Junior Scruggs gets Government response to perjury claim

John O'Brien Mar. 7, 2008, 3:38pm

Dickie Scruggs

OXFORD, Miss. - Federal prosecutors said Thursday that there is no meat in indicted trial lawyer Zach Scruggs' sweet potato defense.

Responding to Scruggs' claims that a government witness perjured himself when describing the judicial bribery scheme Scruggs, his father Dickie and Sidney Backstrom are alleged to have conducted, prosecutors say the Court would have been better off without Scruggs' motion to dismiss that was filed Monday.

"The defendant's motion makes serious allegations devoid of substance," their response says. "The Court should not countenance gratuitously inflammatory motions that would only appear to be designed to influence the potential jury pool."

The three defendants are charged with offering Lafayette County Circuit Court Judge Henry Lackey with $40,000 in exchange for a favorable ruling in a dispute over at least $26.5 million in attorneys fees earned in Hurricane Katrina settlements with State Farm Insurance Cos.

Attorney Timothy Balducci and former state Auditor Steven Patterson have already pleaded guilty to the alleged scheme.

Zach Scruggs' motion says Balducci made "several material false statements which completely mischaracterized Zach Scruggs's knowledge of and participation in the alleged unlawful conspiracy" while testifying before a grand jury.

Scruggs says Balducci testified that he informed his alleged co-conspirators that Lackey had demanded $10,000 more than the original bribe at a Nov. 1 meeting, but a transcript of that conversation makes no mention of any money -- just "a cryptic statement from Mr. Balducci that 'I've got to go back for another delivery of uh, another bushel of sweet potatoes down there.'"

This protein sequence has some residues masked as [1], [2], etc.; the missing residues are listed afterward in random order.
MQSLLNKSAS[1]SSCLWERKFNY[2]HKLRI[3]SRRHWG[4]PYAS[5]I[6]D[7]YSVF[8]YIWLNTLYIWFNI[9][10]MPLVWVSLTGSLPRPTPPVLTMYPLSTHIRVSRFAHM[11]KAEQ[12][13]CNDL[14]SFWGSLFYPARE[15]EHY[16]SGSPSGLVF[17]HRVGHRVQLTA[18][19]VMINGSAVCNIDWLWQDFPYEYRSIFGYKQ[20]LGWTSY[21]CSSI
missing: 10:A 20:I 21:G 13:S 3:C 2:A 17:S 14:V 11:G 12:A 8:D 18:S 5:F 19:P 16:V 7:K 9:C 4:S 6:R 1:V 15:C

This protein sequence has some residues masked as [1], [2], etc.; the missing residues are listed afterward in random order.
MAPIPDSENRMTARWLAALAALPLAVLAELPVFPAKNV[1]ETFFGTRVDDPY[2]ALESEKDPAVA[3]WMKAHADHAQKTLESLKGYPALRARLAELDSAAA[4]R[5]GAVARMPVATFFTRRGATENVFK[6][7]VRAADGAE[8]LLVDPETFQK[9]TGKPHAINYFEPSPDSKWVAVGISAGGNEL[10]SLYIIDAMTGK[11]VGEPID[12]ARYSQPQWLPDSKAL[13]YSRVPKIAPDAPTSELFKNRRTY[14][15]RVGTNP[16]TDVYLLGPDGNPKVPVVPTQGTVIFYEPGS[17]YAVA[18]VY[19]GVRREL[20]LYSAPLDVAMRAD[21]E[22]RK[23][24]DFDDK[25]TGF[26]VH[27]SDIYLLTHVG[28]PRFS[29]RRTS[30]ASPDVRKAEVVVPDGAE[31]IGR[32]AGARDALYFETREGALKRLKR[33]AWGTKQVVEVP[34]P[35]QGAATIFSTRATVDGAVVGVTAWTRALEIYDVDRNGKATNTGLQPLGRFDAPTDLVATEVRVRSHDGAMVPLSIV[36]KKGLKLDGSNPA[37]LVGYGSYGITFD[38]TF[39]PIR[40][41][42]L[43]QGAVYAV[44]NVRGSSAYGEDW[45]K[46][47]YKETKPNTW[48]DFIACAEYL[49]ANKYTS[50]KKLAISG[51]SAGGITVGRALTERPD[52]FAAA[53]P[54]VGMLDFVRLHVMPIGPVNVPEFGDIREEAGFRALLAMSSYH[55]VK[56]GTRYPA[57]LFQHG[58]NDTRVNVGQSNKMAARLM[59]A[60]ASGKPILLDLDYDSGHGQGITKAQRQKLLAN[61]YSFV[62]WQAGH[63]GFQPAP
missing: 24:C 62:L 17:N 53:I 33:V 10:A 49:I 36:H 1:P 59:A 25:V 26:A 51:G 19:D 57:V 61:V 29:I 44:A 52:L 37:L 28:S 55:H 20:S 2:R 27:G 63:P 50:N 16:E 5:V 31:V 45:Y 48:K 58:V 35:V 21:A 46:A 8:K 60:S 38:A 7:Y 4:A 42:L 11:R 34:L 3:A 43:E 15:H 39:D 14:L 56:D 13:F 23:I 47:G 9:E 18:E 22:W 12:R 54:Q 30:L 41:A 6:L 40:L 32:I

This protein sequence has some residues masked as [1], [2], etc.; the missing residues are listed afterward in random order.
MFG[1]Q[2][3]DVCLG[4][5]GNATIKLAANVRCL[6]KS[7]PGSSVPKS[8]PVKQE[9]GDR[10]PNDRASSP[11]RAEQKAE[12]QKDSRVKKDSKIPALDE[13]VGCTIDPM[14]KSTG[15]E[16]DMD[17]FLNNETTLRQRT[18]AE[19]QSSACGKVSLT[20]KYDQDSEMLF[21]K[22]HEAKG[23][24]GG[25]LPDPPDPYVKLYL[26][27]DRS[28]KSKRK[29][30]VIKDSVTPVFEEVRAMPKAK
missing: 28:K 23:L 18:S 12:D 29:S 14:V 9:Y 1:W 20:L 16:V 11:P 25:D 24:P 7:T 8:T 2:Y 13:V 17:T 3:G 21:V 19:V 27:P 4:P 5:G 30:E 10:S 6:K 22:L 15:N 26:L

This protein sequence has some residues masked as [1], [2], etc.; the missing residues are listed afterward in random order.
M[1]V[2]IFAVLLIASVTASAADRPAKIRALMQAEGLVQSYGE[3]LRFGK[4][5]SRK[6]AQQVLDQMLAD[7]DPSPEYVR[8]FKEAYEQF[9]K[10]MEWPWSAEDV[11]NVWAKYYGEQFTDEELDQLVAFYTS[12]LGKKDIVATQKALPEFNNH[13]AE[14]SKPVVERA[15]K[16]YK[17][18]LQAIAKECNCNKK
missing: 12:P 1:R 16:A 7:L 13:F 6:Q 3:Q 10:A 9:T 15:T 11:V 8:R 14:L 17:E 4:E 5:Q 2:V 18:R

Prosecutors say it is clear Balducci was referring to money.

"While Balducci described this additional payment as 'sweet potatoes,' nobody seriously contends they believed Balducci was taking potatoes to Calhoun City," the response says.

"Second, even if the grand jury took Balducci's statements concerning the $10,000 as literally as the defendant would have the Court believe, the prosecutor immediately sought to clarify those statements.

"Despite the defendant's attempt to characterize it as such, there is nothing 'cryptic' about this exchange. The prosecutor plainly asked: 'Is it possible that you might have used the term sweet potatoes again referencing the amount of money involved?' To which Balducci responded, 'I think I did.'"

Prosecutors also say the amount of the bribe is irrelevant, and that the important thing is there was mention of a bribe.

"It is a crime to bribe a judge with $50, and it is a crime to bribe a judge with $50,000," the response says.

A March 31 trial date is set for all three defendants. Zach Scruggs and Backstrom attempted to sever their trials, but U.S. District Judge Neal Biggers did not grant their requests.

Each faces a maximum prison sentence of 75 years and maximum fine of $1.5 million.

Dickie Scruggs gained much of his fortune in asbestos and tobacco litigation. His work led to the 1998 Tobacco Master Settlement Agreement, which has an estimated worth of $246 billion for the 52 participating territories and states. Attorneys earned $1.4 billion in the settlement.

Recently, criminal contempt charges against him in Alabama were dismissed.

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